In 2004 Ford sold 3.15 million units worldwide, more than a million fewer units than it had sold in 2000. The company had maintained a market share of 25 percent through the mid-1990s, but by 2004 that was down to 18.6 percent. More worrisome was the fact that Ford had failed to turn a profit in 2004. As a result there were a number of shakeups at Ford in 2005, as the company introduced a slate of new top executives in September in the hopes of turning around its sales decline. In October 2005, just before the "Driving American Innovation" campaign began, the company reported a quarterly loss of $284 million.

Because Ford sold a number of large vehicles, such as the Explorer sport-utility vehicle (SUV), that got few miles to the gallon, Ford's sales were especially sensitive to high gas prices. In 2005 gas prices rose to as high as $3 per gallon in the United States, in part as a result of market pressures caused by war in the oil-rich nation of Iraq. One way to reduce demand for gasoline was to offer hybrid vehicles. A hybrid vehicle combined two energy sources for propulsion: an internal combustion engine and an electric motor. The electric components reduced the need for gasoline, allowing the car to go further on less gas. In 2005 Ford produced about 24,000 hybrid vehicles. At the time the only Ford hybrid available was the Ford Escape Hybrid SUV, introduced earlier that year.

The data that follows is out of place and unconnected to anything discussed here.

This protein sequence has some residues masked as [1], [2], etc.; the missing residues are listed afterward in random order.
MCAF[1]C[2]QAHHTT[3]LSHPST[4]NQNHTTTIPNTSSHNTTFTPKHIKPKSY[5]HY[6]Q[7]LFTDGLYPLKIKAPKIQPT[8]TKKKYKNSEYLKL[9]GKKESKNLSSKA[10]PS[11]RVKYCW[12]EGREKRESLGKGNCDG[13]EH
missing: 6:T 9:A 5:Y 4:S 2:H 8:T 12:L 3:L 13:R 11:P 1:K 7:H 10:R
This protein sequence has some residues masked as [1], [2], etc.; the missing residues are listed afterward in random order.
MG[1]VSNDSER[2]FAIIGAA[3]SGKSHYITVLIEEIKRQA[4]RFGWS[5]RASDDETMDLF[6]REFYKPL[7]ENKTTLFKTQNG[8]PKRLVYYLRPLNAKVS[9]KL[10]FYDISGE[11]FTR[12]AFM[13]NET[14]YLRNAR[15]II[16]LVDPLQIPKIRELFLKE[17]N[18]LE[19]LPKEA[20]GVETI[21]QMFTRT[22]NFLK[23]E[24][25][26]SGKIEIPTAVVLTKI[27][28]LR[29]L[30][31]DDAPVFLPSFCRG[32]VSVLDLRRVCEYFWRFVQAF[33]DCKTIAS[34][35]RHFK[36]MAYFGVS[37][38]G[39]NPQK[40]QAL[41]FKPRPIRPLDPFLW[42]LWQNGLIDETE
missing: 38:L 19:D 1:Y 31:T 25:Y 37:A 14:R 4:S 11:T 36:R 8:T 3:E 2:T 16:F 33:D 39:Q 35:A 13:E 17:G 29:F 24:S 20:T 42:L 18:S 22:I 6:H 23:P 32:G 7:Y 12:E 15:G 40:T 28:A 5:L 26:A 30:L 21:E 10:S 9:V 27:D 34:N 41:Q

TARGET MARKET

Ford was interested in promoting the entire brand, not just one or two vehicle lines. This was an unusual move in the industry; most automotive campaigns tended to spotlight a particular vehicle or group of vehicles. Hence the new campaign would have to be accessible to a notably wide audience (essentially, any potential car buyer). The purpose of the campaign was to improve Ford's overall corporate image. The automaker wanted to project an image as an innovative company that was at the cutting edge in designing safer, more environmentally friendly vehicles. In addition, any Ford campaign would have to